The program will establish a baseline for wood supply from native hardwood state forests and monitor trends of how the conditions of the approval can affect wood supply over time.
Baselines and trends in wood supply
Monitoring the trend in actual harvest volumes and wood supply modelling will be used to:
- indicate whether the Coastal IFOA conditions are affecting wood supply over time and, if yes
- evaluate volumetric impacts and the specific conditions that are impacting wood supply.
For the purposes of the monitoring program, ‘wood supply’ is defined as: The volume, species and grade of native forest high quality logs (large and small), that can be economically and sustainably supplied to the forestry industry from a given region over the short to medium term (5 to 20 years), while maintaining forest landscape values, as reflected in the Ecologically Sustainable Forest Management principles in Regional Forest Agreements, over the medium to long term (20 to 100 years).
To achieve this, the program will first evaluate trends in historic actual wood production data from 2003 to 2019 and the various factors influencing trends over time. Following this, the program will analyse the effect of implementing the Coastal IFOA conditions on wood supply over time.
Baselines and historical trends in wood supply 2003-2019
The program has established historical baselines and trends in wood supply for the Coastal IFOA region, specifically:
- Historic actual wood supply from NSW coastal native state forests (2003-2019)
- Drivers of change in wood supply from NSW coastal native forests (2003-2019).
Overall, the review found that total wood supply declined between 2003 and 2019 across the Coastal IFOA region. The largest decrease was associated with pulp log supply (approximately 40 percent), while high quality sawlog supply decreased by around 15 percent. Overall supply, and in particular high-quality log supply, was aligned to wood supply agreements.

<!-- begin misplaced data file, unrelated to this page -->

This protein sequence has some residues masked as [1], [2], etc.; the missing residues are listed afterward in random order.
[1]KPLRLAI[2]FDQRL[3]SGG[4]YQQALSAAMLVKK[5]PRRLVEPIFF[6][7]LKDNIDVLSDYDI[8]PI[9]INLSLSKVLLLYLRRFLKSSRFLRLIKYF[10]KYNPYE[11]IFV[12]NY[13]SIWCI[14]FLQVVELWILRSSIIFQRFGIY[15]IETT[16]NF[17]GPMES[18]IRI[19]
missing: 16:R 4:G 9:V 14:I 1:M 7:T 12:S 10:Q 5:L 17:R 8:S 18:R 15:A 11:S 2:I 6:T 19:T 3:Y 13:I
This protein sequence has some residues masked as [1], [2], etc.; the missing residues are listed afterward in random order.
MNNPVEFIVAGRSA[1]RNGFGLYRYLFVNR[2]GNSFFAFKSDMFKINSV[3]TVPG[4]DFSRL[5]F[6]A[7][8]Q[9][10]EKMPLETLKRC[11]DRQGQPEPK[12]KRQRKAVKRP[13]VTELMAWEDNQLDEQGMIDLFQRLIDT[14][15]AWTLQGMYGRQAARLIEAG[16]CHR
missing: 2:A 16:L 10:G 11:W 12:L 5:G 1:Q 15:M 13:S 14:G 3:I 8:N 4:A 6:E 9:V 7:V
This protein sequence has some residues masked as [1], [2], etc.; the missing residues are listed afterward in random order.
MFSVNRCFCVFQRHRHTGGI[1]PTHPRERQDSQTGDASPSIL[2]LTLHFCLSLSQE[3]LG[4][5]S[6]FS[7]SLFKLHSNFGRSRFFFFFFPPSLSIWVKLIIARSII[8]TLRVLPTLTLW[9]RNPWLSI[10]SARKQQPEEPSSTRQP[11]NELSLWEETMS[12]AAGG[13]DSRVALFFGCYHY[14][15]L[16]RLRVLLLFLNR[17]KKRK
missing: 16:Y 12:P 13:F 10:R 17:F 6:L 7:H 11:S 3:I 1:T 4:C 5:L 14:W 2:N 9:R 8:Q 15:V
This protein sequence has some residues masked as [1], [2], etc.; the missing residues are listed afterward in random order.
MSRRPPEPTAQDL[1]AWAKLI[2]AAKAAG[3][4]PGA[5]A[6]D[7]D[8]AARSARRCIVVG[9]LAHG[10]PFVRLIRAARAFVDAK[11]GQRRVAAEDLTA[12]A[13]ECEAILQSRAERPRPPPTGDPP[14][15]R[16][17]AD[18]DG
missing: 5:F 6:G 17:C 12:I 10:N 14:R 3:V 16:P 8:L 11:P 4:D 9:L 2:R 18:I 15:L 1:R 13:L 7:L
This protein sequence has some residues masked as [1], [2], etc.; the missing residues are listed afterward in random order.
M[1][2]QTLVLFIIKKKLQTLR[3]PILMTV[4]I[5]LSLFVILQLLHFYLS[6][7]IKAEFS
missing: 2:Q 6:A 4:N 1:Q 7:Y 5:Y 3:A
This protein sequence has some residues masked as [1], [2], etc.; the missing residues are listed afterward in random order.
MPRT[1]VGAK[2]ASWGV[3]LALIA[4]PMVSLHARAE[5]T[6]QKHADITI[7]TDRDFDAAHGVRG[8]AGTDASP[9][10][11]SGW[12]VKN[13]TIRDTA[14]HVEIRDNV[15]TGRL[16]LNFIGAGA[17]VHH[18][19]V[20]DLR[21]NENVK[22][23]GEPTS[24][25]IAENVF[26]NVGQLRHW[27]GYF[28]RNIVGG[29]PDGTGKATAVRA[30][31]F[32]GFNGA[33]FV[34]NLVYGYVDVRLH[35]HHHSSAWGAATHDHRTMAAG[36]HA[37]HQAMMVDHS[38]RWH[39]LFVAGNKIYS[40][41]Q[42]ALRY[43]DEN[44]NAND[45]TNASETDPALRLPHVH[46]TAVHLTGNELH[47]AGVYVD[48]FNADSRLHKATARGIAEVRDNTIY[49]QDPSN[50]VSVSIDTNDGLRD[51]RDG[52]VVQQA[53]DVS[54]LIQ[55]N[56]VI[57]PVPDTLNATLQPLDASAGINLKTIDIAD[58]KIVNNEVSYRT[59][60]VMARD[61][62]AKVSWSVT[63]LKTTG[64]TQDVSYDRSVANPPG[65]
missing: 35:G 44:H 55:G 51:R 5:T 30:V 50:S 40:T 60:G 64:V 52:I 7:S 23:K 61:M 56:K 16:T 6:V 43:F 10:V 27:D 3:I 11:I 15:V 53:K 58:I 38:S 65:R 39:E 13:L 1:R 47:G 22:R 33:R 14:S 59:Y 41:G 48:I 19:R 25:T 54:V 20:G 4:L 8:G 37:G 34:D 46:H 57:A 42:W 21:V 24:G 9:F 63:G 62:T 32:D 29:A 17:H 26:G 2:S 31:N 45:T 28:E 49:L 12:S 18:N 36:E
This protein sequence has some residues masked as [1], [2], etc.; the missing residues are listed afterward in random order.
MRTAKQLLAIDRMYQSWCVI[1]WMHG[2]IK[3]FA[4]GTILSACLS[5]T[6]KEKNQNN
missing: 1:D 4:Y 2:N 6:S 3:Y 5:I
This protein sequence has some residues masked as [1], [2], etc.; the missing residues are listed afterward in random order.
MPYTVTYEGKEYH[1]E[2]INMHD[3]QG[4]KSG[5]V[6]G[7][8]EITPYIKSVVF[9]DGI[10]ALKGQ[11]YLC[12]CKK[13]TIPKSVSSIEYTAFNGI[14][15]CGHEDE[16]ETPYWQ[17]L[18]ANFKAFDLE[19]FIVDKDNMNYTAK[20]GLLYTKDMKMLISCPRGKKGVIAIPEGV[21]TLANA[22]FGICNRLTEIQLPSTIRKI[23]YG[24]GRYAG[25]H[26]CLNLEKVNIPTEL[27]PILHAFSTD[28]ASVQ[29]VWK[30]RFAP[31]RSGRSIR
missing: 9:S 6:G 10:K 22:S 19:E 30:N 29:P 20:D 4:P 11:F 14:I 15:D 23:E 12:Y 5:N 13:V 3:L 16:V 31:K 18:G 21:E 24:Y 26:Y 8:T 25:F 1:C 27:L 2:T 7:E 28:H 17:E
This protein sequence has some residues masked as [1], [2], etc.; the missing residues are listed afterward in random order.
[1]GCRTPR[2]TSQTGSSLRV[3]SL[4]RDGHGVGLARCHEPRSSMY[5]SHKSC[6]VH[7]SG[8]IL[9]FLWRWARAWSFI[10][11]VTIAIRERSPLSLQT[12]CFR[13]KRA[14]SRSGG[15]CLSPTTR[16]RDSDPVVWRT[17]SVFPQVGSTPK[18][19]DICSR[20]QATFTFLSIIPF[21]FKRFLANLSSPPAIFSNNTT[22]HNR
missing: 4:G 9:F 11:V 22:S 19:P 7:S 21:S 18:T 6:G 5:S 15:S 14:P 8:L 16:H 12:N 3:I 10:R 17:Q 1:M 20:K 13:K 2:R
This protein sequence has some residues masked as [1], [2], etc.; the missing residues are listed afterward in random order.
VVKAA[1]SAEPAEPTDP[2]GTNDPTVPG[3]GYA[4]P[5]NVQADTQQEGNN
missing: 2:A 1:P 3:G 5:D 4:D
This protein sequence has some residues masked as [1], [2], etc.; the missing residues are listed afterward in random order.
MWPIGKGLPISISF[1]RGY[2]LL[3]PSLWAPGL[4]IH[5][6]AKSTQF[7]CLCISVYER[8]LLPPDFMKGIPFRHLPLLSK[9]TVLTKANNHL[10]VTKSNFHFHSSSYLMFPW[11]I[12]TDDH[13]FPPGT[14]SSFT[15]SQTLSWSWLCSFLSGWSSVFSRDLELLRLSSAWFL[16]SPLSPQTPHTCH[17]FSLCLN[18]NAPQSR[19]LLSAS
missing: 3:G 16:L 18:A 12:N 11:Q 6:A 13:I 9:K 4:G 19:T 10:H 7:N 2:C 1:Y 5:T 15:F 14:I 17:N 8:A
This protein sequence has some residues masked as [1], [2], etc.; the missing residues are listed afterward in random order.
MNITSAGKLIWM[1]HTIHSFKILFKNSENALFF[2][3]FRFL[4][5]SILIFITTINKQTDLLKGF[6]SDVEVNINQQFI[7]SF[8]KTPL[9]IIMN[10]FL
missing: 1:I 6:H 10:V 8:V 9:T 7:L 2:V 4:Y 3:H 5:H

The review identified the three primary drivers that influenced wood supply:
- Resource availability influenced by the area of forest available for timber production, forest productivity and species mix, environmental regulation, industry and regional policy, silviculture, and yield modelling constraints.
- Market forces influenced by wood supply agreements, demand for timber products and industry economics.
- Supply chains influenced by harvesting and haulage systems, and wood products processing and distribution systems.
The most significant historical drivers over the review period relate to resource availability (particularly net harvest area), modelling constraints, land use policy and industry policy decisions.
The analysis was based on an extensive dataset of wood supply and related factors, including wood volume by product, grade and species delivered to various markets.
The final wood supply and trends report is available below.
Impacts on wood supply
We further engaged Indufor to review the actual quantity and quality of wood supplied from harvesting operations conducted under the Coastal IFOA Conditions and protocols and how the implementation of the Coastal IFOA has influenced wood supply at the operational and landscape scales.
A final report is expected in mid-2023.
Additionally, updated long-term wood supply projections are being prepared by the Forestry Corporation of NSW for the five-yearly review of the NSW Regional Forest Agreements. This will provide the projected baseline against which future actual wood supply will be compared. These projections take into account the conditions of NSW state forest following the 2019/20 wildfires and subsequent recovery.